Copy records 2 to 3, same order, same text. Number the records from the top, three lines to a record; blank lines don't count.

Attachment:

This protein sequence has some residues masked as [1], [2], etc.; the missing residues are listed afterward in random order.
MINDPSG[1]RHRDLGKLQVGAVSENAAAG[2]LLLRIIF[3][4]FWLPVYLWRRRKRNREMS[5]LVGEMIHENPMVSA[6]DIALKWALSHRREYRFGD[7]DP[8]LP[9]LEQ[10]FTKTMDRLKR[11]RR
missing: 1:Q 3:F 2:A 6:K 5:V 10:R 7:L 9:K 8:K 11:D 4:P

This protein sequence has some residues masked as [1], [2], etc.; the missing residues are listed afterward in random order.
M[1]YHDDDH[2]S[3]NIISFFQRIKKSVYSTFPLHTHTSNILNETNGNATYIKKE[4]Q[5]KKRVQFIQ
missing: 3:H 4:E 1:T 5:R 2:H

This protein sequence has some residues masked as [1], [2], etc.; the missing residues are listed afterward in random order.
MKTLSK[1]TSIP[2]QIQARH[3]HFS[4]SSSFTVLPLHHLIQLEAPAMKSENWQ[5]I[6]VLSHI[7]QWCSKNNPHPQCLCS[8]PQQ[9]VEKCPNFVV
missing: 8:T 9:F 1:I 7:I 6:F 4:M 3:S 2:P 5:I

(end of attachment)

This protein sequence has some residues masked as [1], [2], etc.; the missing residues are listed afterward in random order.
M[1]YHDDDH[2]S[3]NIISFFQRIKKSVYSTFPLHTHTSNILNETNGNATYIKKE[4]Q[5]KKRVQFIQ
missing: 3:H 4:E 1:T 5:R 2:H

This protein sequence has some residues masked as [1], [2], etc.; the missing residues are listed afterward in random order.
MKTLSK[1]TSIP[2]QIQARH[3]HFS[4]SSSFTVLPLHHLIQLEAPAMKSENWQ[5]I[6]VLSHI[7]QWCSKNNPHPQCLCS[8]PQQ[9]VEKCPNFVV
missing: 8:T 9:F 1:I 7:I 6:F 4:M 3:S 2:P 5:I